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New Weapons and Markets Research Note: Small Arms Transfers: Importing States

Since 2001 at least 15 countries have imported more than USD 100 million worth of small arms in a single calendar year. The United States is the world’s largest importer, having received more than USD 1billion in small arms in both 2007 and 2008.

Five countries— Canada, France, Germany, Saudi Arabia, and the United Kingdom—also routinely imported more than USD 100 million in small arms a year during the period 2001–08. However, imports by the United States average more than the combined averages of these five states.

A new Small Arms Survey Research Note—Small Arms Transfers: Importing States—offers an assessment of those countries with small arms imports of the greatest value.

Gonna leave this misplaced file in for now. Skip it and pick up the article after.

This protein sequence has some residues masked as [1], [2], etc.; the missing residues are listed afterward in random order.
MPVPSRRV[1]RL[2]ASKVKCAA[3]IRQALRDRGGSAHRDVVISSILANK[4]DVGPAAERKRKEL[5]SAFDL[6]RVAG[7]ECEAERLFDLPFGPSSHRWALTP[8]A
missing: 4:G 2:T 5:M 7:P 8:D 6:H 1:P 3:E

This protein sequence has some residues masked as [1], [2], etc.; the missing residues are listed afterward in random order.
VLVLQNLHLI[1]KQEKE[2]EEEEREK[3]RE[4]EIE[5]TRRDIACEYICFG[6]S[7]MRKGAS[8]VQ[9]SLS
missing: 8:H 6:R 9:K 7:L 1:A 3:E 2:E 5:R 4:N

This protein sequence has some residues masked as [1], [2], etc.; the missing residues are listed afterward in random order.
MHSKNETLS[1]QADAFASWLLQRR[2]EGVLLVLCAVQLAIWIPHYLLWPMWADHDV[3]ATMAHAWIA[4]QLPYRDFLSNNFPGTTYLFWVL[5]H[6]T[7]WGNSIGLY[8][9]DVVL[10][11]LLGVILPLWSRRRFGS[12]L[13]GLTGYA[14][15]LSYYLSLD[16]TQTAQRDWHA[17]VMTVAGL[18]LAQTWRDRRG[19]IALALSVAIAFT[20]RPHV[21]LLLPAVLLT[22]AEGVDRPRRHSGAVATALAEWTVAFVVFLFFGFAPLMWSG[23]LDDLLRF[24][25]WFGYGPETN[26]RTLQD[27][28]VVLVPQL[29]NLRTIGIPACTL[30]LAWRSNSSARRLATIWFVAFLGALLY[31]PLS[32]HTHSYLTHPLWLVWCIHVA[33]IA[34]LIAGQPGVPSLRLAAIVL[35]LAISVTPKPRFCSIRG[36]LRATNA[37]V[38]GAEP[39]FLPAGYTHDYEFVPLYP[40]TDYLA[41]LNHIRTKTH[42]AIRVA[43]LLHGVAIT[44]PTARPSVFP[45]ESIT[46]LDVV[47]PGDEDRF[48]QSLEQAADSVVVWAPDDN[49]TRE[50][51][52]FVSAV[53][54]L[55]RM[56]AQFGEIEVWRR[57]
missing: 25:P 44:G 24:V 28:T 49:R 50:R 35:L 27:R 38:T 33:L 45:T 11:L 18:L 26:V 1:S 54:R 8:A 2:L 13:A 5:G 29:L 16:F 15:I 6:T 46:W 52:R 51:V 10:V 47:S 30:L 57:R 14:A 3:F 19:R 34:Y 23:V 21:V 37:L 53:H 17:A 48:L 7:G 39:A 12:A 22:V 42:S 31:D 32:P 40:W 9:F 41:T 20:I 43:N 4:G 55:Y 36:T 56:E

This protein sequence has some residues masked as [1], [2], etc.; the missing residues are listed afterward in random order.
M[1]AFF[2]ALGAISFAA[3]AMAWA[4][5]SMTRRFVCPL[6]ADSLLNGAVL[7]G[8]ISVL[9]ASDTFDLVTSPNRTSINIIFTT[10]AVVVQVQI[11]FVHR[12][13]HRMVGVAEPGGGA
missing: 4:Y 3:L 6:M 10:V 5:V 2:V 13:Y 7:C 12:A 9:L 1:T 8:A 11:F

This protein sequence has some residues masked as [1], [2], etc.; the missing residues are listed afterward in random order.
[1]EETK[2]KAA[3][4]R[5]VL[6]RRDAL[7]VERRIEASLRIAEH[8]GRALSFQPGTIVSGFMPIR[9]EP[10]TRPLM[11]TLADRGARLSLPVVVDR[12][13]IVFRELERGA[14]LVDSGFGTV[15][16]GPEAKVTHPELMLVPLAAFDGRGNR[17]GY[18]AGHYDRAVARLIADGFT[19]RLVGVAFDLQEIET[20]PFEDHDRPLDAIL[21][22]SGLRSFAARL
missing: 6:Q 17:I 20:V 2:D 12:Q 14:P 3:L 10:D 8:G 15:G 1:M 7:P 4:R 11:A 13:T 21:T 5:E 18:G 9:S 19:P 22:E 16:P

Nine other countries—Australia, Cyprus, Egypt, Japan, the Netherlands, Pakistan, South Korea, Spain, and Turkey—have imported USD 100 million or more in small arms in a calendar year since 2001, but not routinely. And 66 additional countries have imported small arms valued at USD 10 million or more in a calendar year since 2001 (see Table 1). Of note is that these importers (81) far outnumber states (49) believed to have exported USD 10 million in small arms in a calendar year since 2001.

The reason for this is that when national defence and security forces often procure weapons and ammunition, they often retain their older weapon stocks for some time, and when surpluses are exported for sale it is usually at a considerably lower value.

Additionally, many ‘importers’ are, in reality, ‘trans-shippers’. While they may report having imported small arms, they are not the final destination for the transfer in question and subsequently ‘re-export’ the weapons.


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